How To Cut A Sewing Pattern
A few weeks ago we went over how to read a sewing pattern. I showed you how to read a pattern envelope, the instruction manual, and the sewing pattern itself. This week, we are going into some further detail on that, with how to cut a sewing pattern.
I felt that this was a good time to cover this because of this month's sewing project, the Wavy Cardigan. The Wavy is made with a knit velvet, and velvet is one of those fabrics that has to be cut VERY specifically and very carefully.
If a pattern is cut incorrectly, then the entire garment will be off.
I feel like most people just focus on the sewing of a garment, and how that is the most important part in having a successful sewing project. But that isn't necessarily the case..
Cutting is done before sewing, so if your garment is cut incorrectly, then there is no way you will be able to sew it correctly.
It just doesn't make any sense. So. Let's learn how to cut a sewing pattern correctly the first time, right?
How to cut a sewing pattern: Fabric layout
All fabric is sold by the roll, and has both a vertical and horizontal edge. The vertical edge of your fabric is called the selvage. The horizontal edge is the length in which you decide to cut your fabric for a project. The length in which you have your fabric cut depends on the project.
All fabric rolls have a different horizontal width, so it's important to pay attention to that when deciding how much fabric to cut for a specific project. Typical fabric widths range from 45"-60".
This is the direction in which your pattern pieces need to be cut.
Sometimes, there are pieces that are cut on a diagonal (also known as the bias) to give the pattern piece more stretch.
In the case of the Wavy, all pattern pieces were cut vertically along the grain line. Because of the shine and pile of the velvet for this project, it was imperative that the pieces be cut along the same grain line, to ensure the entirety of the cardigan looked consistent.
If I had cut even one pattern piece of the Wavy on the vertical, and another on the horizontal, then the shine and look of the Wavy would have been completely off.
This goes for pretty much any fabric, but is especially true with velvets.
How to cut a sewing pattern: Create a marker
A marker is the layout in which all pattern pieces are arranged on the fabric, before anything is cut.
It's almost like putting together a jigsaw puzzle, ensuring that all the pieces fit together properly. Cutting with a marker allows you to use as much space as possible, while wasting as little fabric as possible. It also ensures that you have enough fabric for a project.
I HIGHLY recommend arranging all of your pattern pieces on your fabric before pinning or cutting anything.
Arrange them on your fabric that is laid out flat, getting them as close as possible to one another. Make sure all pieces are laying in the same direction, along the grain line.
Once all of the larger pieces are laid out, start laying out the smaller ones in the empty space.
Fill up as much space as you can, getting the pieces as close as can be, without overlapping. Once all of the pattern pieces are arranged on the fabric, start pinning the pieces to the fabric.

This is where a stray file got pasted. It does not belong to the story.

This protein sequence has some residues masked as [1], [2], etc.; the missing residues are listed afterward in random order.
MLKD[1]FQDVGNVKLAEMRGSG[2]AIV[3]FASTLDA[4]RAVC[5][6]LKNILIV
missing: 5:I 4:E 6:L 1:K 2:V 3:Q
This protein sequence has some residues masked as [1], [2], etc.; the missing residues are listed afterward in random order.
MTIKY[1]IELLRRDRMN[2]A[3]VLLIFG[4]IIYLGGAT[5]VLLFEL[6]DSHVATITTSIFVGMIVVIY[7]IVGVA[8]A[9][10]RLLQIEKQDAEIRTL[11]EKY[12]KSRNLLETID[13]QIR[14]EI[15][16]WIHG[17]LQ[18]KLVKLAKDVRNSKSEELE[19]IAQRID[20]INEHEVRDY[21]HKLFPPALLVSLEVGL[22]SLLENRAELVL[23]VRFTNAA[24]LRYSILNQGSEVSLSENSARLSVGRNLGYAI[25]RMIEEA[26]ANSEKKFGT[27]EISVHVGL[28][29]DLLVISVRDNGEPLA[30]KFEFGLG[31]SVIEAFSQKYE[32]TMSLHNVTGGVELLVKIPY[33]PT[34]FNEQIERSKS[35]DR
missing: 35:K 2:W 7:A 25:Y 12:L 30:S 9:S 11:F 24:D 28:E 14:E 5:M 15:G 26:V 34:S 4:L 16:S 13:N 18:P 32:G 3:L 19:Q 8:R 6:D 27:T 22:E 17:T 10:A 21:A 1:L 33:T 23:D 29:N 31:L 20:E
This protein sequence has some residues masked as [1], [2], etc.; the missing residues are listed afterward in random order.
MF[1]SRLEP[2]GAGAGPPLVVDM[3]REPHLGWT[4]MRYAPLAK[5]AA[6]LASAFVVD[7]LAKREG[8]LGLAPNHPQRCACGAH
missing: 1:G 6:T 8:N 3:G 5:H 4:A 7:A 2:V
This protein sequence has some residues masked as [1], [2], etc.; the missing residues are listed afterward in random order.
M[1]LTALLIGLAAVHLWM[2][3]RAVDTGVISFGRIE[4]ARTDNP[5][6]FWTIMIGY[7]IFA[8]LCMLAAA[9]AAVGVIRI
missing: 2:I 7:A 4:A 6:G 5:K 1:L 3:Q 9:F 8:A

Make sure to pin closely, to ensure easy and accurate cutting in the next step.
How to cut a sewing pattern: Cutting patterns properly
Once the sewing pattern is fully pinned to the fabric, it's time to start cutting. I prefer to roughly cut out the sewing pattern first, with some excess around the edges.
Keep in mind, there shouldn't be too much excess around the edges.. Maybe 1/2"-1" in extra fabric. This is almost like an additional seam allowance, when doing that first rough cut.
Once all of the pieces are roughly cut out, it's time to cut the pieces out properly. Cut around the different pattern pieces,
DO NOT cut your patterns out with your scissors in the air.
If you cut your patterns out with your scissors in the air, your pieces will be completely off.
This is especially true with knits or lighter weight fabrics. If you cut knits in the air, they will stretch. If your pieces stretch, then they won't match, and your sizing will be completely off, all over the place.
Just don't do it.
Once you fully cut out a piece, go back through and make sure to snip all of the notches and seam allowances. Snipping notches and seam allowances ensures your seams will match up properly, and all pieces will be sewn together properly.
Repeat with every pattern piece, until the entire sewing pattern is cut out.
How to cut a sewing pattern: Are you ready?
And that's it! Learning how to cut a sewing pattern isn't too difficult, it's just a bit time consuming to do it properly. And learning how to properly cut a sewing pattern can make a world of difference with a sewing project.
You always want to make sure to have the best possible start to a sewing project, and cutting properly is pretty much that first step.
Oh, also: I prefer to keep the paper patterns pinned to the cut fabric pieces until I use them in the project. If you take off all of the paper pieces, how will you know what is what?
Take off the paper patterns as you sew the garment together, and you will be a happy girl. Promise.
Any questions on how to cut a sewing pattern? If there is anything I missed, totally let me know. Now let's get sewing!